Champlain College’s Teacher Apprenticeship Program Provides Educators with Quick Path to State Licensure

Sunsetg at Champlain

An accelerated eight-month teacher licensure program has been the savior for many Vermonters in recent years. Champlain College's newly acquired Teacher Apprenticeship Program (TAP), within the realms of the Online and Champlain College Online division, has assisted many Vermonters throughout the recession. As companies in Vermont and bordering states are downsizing, a multitude of people have been left looking for new jobs in their field, or perhaps, pursuing a major career change. TAP is helping these people, many with years of experience, turn their knowledge into a prosperous teaching career.

Jim Svarczkopf never saw a day when he wouldn't be part of the ASIC memory design group at IBM. That all suddenly changed for the 25-year IBM employee when he and hundreds of others were laid off from the Essex Junction, Vt. plant in June 2013.

Not sure what to do next, Svarczkopf considered a teaching certification program he had been looking at for a number of years. TAP began in Essex, Vt., in 2002 as a Chittenden County Supervisory Union District Program to bring new teachers into the district. Last year, the program was acquired by Champlain College, where it has grown exponentially.

"The layoff really changed my life," said Svarczkopf, "I never pursued the program before because I couldn't take the cut in income and dedicate all my time to changing my career." But once he was laid off, Svarczkopf had his days free and a six-month severance package to subsidize the lack of income during his student teaching.

Svarczkopf registered for the eight-month program in August of 2013. He currently is teaching math at Essex High School. "I started looking at the program because I have coached softball at Essex High School for a number of years. I am familiar with the school and the community, and knew I'd love the opportunity to teach in the school," he said.

The transition hasn't been all fun and games though. "During this time, my wife has taken on a second job, putting in 60-65 hours each week," he continued. "I too have picked up a part-time job and am working an additional four hours after being in the school all day. Not only do I not have an income at the moment, but once I start teaching full-time, my salary is much lower than it was at IBM." Despite the initial challenges, Svarczkopf says he loves the TAP program and being in the school, and is sure that it will all work out in the long run.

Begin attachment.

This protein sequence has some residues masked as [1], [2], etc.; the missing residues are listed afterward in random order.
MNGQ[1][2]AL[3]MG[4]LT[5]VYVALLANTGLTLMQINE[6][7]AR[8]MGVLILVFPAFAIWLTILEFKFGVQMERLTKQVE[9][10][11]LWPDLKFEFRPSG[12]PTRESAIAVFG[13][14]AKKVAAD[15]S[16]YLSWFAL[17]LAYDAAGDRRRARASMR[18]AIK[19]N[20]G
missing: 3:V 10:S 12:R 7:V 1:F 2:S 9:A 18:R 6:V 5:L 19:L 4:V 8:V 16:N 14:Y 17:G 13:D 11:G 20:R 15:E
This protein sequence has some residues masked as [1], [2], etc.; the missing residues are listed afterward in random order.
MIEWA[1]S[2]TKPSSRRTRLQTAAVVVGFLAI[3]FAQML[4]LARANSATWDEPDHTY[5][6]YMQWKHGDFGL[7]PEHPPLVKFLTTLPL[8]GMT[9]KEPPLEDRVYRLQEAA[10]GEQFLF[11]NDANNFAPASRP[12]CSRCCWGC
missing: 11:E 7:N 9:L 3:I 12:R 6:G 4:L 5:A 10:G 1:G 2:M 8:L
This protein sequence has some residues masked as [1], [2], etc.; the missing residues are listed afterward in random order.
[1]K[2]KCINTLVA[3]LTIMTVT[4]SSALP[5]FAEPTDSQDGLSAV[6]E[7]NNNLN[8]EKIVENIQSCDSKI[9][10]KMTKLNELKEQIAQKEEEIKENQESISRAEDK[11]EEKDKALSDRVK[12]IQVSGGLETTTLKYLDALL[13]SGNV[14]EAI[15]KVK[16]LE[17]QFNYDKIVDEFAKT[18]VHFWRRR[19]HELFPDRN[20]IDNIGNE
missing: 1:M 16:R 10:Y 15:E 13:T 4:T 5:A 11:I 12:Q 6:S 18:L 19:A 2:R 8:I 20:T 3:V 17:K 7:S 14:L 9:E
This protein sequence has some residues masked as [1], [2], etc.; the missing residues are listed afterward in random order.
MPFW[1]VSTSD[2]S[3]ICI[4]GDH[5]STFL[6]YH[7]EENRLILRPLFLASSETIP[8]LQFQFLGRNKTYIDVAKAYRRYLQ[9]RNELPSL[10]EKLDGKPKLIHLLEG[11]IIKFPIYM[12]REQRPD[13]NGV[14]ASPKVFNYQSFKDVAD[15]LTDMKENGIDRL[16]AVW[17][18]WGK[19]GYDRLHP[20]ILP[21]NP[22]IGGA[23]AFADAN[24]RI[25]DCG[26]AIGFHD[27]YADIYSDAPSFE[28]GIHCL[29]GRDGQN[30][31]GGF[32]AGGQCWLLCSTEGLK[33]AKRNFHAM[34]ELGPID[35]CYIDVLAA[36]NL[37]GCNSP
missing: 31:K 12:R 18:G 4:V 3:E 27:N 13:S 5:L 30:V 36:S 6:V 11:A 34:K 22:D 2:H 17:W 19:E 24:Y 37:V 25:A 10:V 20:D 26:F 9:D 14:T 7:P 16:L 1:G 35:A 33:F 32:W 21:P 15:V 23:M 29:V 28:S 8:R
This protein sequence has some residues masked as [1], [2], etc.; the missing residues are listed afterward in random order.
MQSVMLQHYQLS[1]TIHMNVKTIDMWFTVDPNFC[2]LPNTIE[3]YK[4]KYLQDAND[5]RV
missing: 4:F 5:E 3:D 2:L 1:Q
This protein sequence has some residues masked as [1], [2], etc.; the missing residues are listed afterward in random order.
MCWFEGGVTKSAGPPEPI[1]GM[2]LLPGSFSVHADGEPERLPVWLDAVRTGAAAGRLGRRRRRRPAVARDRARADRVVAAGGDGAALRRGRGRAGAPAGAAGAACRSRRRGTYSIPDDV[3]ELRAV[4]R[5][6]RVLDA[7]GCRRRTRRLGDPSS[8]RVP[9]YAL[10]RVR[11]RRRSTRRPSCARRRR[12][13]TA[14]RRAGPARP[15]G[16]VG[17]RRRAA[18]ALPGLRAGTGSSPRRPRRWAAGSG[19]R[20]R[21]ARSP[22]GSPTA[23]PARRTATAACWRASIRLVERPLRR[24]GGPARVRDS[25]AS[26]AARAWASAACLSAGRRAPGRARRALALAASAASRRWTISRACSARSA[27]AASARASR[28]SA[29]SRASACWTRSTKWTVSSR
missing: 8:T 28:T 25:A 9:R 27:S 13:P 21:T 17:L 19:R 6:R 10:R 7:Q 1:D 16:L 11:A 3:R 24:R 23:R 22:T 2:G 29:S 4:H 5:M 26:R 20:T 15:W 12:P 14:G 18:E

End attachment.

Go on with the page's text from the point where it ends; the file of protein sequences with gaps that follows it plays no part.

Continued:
"We are strong advocates for supporting our community members in Vermont," said former program Director Scott Mosher. "These Vermonters make outstanding teachers because they are invested and committed to the students in their towns. This is especially true with numerous former IBM employees who have transitioned to teaching through TAP over the past 12 years."

Fortunately, for Svarczkopf and fellow former-IBM employee Andy Grab, the Workforce Investment Act paid for the majority of the program's tuition.

"These highly educated professionals have a common thread - a passion for working with kids," Mosher continued. "Their academic and industry experience provide students with a unique learning opportunity to truly be college and career ready. Our close relationship with the Vermont Department of Labor has opened the door for the four current IBM TAP interns that are in our program. These future teachers will be licensed and ready to begin a rewarding second career in Vermont schools next fall."

Grab is also slated to begin teaching full-time in the fall, and currently instructs math and science at Browns River Middle School.

Due to high enrollment this year, there are two intakes of students in the program. The first intake began in August, and the second began in November. Since the program's creation in 2002, TAP has worked with over 375 professionals with bachelors degrees to help them quickly earn teacher licensure in the state of Vermont.

TAP and Champlain College are planning an informational session for interested parties to learn more about the program on Feb. 5 and 11 at the Miller Center at Champlain's Lakeside Campus. For more information about TAP or to register for the information session, visit or contact director Ellen Emery at

Founded in 1878, Champlain College is a small, not-for-profit, private college in Burlington, Vermont, with additional campuses in Montreal, Canada, and Dublin, Ireland. Champlain offers a traditional undergraduate experience from its beautiful campus overlooking Lake Champlain and over 90 residential undergraduate and online undergraduate and graduate degree programs and certificates. Champlain's distinctive career-driven approach to higher education embodies the notion that true learning occurs when information and experience come together to create knowledge. Champlain College is included in the Princeton Review's The Best 384 Colleges: 2019 Edition. For the fourth year in a row, Champlain was named a "Most Innovative School" in the North by U.S. News & World Report's 2019 "America's Best Colleges,” and a “Best Value School” and is ranked in the top 100 “Regional Universities of the North” and in the top 25 for “Best Undergraduate Teaching.” Champlain is also featured in the Fiske Guide to Colleges for 2019 as one of the "best and most interesting schools" in the United States, Canada and Great Britain and is a 2019 College of Distinction. For more information, visit